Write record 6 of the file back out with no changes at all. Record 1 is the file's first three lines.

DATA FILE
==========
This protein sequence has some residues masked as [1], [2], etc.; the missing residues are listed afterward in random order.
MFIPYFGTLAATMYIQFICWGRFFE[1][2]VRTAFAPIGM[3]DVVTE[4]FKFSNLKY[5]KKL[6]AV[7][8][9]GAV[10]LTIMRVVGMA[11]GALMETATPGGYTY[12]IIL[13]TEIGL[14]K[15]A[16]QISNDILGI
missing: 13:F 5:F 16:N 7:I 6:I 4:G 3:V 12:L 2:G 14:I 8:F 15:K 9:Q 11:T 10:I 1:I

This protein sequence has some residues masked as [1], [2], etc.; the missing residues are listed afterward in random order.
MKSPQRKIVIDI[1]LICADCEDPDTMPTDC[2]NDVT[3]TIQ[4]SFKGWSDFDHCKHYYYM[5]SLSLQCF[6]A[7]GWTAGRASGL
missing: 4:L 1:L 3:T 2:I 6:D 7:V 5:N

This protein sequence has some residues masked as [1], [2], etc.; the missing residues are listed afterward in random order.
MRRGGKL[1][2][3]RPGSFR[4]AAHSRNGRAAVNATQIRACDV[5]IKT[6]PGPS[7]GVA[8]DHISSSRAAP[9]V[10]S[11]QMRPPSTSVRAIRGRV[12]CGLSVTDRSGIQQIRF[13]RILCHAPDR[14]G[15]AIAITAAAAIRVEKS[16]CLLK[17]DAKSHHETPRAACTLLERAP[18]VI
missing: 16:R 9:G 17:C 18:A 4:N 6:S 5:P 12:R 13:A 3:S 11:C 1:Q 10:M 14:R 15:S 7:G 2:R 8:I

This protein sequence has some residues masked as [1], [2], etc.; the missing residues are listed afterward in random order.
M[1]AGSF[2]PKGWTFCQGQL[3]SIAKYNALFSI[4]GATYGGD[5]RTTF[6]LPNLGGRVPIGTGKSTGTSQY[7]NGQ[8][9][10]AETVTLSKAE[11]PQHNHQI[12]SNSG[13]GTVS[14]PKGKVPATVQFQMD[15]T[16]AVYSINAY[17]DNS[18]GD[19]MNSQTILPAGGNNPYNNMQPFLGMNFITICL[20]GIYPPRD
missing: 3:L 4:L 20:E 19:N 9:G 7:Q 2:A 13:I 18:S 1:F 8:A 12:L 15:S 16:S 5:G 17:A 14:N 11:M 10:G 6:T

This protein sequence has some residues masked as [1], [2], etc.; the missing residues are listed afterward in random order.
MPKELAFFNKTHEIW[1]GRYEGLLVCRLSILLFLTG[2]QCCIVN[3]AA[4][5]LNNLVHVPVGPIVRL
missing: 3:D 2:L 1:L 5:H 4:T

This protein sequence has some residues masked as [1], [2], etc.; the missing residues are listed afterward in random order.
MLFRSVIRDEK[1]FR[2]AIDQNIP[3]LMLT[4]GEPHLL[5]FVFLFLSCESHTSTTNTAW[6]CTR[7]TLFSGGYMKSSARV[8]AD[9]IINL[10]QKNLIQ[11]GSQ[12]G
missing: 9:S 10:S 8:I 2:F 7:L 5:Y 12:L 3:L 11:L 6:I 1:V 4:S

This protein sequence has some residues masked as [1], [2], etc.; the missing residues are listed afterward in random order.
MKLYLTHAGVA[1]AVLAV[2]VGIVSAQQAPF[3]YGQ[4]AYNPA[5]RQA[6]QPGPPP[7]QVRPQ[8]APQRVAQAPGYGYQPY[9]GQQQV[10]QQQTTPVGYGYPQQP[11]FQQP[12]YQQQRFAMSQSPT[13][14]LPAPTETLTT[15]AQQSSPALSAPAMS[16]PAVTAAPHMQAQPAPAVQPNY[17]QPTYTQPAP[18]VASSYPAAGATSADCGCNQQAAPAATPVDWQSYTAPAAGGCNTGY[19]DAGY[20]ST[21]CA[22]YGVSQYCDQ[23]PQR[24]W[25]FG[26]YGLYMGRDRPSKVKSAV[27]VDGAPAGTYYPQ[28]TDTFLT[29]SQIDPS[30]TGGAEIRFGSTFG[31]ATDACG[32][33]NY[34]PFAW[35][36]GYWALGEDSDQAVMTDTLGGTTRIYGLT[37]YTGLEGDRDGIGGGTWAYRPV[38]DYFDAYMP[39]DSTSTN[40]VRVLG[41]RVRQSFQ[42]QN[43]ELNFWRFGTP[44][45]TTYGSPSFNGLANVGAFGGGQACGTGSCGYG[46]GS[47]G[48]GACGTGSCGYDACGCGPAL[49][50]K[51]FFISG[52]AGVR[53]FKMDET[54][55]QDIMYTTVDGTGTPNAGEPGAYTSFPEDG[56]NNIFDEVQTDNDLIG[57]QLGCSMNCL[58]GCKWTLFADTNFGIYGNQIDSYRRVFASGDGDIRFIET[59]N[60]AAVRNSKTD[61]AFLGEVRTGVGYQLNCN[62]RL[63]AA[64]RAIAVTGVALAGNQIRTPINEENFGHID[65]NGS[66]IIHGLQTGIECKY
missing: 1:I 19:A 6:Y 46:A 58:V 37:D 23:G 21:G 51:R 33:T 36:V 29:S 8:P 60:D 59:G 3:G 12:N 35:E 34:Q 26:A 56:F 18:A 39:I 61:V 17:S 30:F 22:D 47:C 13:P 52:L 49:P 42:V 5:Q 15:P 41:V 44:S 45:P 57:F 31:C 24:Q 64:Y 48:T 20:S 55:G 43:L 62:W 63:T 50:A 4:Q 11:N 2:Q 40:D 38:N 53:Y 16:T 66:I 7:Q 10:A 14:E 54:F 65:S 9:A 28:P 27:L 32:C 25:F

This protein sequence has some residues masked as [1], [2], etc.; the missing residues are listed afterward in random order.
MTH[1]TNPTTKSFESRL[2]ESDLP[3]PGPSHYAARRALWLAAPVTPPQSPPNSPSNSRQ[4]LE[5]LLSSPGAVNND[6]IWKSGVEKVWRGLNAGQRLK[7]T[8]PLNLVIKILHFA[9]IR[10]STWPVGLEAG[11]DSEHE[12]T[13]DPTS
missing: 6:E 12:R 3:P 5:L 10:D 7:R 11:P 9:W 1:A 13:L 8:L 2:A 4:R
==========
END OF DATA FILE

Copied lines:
This protein sequence has some residues masked as [1], [2], etc.; the missing residues are listed afterward in random order.
MLFRSVIRDEK[1]FR[2]AIDQNIP[3]LMLT[4]GEPHLL[5]FVFLFLSCESHTSTTNTAW[6]CTR[7]TLFSGGYMKSSARV[8]AD[9]IINL[10]QKNLIQ[11]GSQ[12]G
missing: 9:S 10:S 8:I 2:F 7:L 5:Y 12:L 3:L 11:L 6:I 1:V 4:S